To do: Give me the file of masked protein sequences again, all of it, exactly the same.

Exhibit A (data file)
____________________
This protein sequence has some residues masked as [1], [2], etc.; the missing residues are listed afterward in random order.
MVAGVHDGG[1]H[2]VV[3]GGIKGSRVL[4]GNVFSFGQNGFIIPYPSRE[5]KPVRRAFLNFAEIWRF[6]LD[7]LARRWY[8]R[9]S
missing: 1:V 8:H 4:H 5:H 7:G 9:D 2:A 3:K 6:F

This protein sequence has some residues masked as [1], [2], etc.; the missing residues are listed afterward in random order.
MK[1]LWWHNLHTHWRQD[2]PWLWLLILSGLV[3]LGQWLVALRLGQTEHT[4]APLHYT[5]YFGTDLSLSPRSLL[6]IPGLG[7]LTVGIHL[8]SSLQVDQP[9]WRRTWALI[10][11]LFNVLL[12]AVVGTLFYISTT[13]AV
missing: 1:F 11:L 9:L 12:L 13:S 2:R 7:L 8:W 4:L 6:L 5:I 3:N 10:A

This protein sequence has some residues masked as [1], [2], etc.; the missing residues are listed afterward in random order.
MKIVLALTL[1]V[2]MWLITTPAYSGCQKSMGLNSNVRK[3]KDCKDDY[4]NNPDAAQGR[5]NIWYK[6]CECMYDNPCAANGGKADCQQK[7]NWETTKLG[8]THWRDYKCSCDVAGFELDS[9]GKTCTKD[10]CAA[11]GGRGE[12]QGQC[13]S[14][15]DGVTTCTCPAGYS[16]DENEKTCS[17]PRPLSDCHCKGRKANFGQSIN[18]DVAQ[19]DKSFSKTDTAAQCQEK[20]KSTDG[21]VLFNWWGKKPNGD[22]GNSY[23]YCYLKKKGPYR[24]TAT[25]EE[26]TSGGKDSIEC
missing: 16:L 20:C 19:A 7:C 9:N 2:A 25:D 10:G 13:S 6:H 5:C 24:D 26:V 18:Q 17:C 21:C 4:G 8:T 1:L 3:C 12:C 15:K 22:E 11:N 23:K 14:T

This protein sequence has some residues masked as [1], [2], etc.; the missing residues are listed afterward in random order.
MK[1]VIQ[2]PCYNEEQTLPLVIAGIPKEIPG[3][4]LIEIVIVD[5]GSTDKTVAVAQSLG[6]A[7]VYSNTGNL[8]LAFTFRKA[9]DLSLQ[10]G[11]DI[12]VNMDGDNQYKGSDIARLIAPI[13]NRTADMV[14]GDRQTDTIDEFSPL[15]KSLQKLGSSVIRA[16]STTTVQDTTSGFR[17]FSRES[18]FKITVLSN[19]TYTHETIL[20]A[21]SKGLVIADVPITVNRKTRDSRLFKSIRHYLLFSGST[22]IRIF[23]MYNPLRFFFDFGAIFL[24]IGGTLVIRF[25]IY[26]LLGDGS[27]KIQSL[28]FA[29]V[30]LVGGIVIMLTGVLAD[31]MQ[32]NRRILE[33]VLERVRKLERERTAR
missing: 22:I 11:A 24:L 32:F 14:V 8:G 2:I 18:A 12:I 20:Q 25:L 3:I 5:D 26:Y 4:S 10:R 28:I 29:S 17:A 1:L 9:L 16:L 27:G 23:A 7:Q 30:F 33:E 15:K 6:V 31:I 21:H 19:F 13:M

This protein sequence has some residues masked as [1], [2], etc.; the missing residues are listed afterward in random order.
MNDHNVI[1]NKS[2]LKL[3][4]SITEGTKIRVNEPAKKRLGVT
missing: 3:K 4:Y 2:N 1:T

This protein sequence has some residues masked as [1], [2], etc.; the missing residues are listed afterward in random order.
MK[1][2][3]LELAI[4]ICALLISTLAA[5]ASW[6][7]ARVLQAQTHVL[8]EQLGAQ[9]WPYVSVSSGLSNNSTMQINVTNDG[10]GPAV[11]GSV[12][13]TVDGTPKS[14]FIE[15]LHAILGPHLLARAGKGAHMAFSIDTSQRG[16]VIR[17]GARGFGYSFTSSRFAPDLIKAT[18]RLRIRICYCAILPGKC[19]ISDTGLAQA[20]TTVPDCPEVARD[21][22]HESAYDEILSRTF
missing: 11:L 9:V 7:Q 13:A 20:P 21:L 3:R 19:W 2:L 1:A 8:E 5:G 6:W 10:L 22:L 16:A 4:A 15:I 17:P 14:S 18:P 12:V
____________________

This protein sequence has some residues masked as [1], [2], etc.; the missing residues are listed afterward in random order.
MVAGVHDGG[1]H[2]VV[3]GGIKGSRVL[4]GNVFSFGQNGFIIPYPSRE[5]KPVRRAFLNFAEIWRF[6]LD[7]LARRWY[8]R[9]S
missing: 1:V 8:H 4:H 5:H 7:G 9:D 2:A 3:K 6:F

This protein sequence has some residues masked as [1], [2], etc.; the missing residues are listed afterward in random order.
MK[1]LWWHNLHTHWRQD[2]PWLWLLILSGLV[3]LGQWLVALRLGQTEHT[4]APLHYT[5]YFGTDLSLSPRSLL[6]IPGLG[7]LTVGIHL[8]SSLQVDQP[9]WRRTWALI[10][11]LFNVLL[12]AVVGTLFYISTT[13]AV
missing: 1:F 11:L 9:L 12:L 13:S 2:R 7:L 8:W 4:L 6:L 5:I 3:N 10:A

This protein sequence has some residues masked as [1], [2], etc.; the missing residues are listed afterward in random order.
MKIVLALTL[1]V[2]MWLITTPAYSGCQKSMGLNSNVRK[3]KDCKDDY[4]NNPDAAQGR[5]NIWYK[6]CECMYDNPCAANGGKADCQQK[7]NWETTKLG[8]THWRDYKCSCDVAGFELDS[9]GKTCTKD[10]CAA[11]GGRGE[12]QGQC[13]S[14][15]DGVTTCTCPAGYS[16]DENEKTCS[17]PRPLSDCHCKGRKANFGQSIN[18]DVAQ[19]DKSFSKTDTAAQCQEK[20]KSTDG[21]VLFNWWGKKPNGD[22]GNSY[23]YCYLKKKGPYR[24]TAT[25]EE[26]TSGGKDSIEC
missing: 16:L 20:C 19:A 7:C 9:N 2:A 25:D 10:G 13:S 6:H 5:C 24:D 26:V 18:Q 17:C 21:C 4:G 8:T 1:L 3:C 12:C 15:K 22:E 11:N 23:K 14:T

This protein sequence has some residues masked as [1], [2], etc.; the missing residues are listed afterward in random order.
MK[1]VIQ[2]PCYNEEQTLPLVIAGIPKEIPG[3][4]LIEIVIVD[5]GSTDKTVAVAQSLG[6]A[7]VYSNTGNL[8]LAFTFRKA[9]DLSLQ[10]G[11]DI[12]VNMDGDNQYKGSDIARLIAPI[13]NRTADMV[14]GDRQTDTIDEFSPL[15]KSLQKLGSSVIRA[16]STTTVQDTTSGFR[17]FSRES[18]FKITVLSN[19]TYTHETIL[20]A[21]SKGLVIADVPITVNRKTRDSRLFKSIRHYLLFSGST[22]IRIF[23]MYNPLRFFFDFGAIFL[24]IGGTLVIRF[25]IY[26]LLGDGS[27]KIQSL[28]FA[29]V[30]LVGGIVIMLTGVLAD[31]MQ[32]NRRILE[33]VLERVRKLERERTAR
missing: 22:I 11:A 24:L 32:F 14:V 8:G 2:I 18:A 12:I 20:Q 25:L 3:I 5:D 26:Y 4:S 10:R 28:I 29:S 17:A 1:L 9:L 16:L 27:G 23:A 7:Q 30:F 33:E 15:K 6:V 31:I 21:H 19:F 13:M

This protein sequence has some residues masked as [1], [2], etc.; the missing residues are listed afterward in random order.
MNDHNVI[1]NKS[2]LKL[3][4]SITEGTKIRVNEPAKKRLGVT
missing: 3:K 4:Y 2:N 1:T

This protein sequence has some residues masked as [1], [2], etc.; the missing residues are listed afterward in random order.
MK[1][2][3]LELAI[4]ICALLISTLAA[5]ASW[6][7]ARVLQAQTHVL[8]EQLGAQ[9]WPYVSVSSGLSNNSTMQINVTNDG[10]GPAV[11]GSV[12][13]TVDGTPKS[14]FIE[15]LHAILGPHLLARAGKGAHMAFSIDTSQRG[16]VIR[17]GARGFGYSFTSSRFAPDLIKAT[18]RLRIRICYCAILPGKC[19]ISDTGLAQA[20]TTVPDCPEVARD[21][22]HESAYDEILSRTF
missing: 11:L 9:V 7:Q 13:A 20:P 21:L 3:R 19:W 2:L 1:A 8:E 5:G 6:W 10:L 22:L 16:A 4:A 15:I 17:P 14:S 18:P 12:V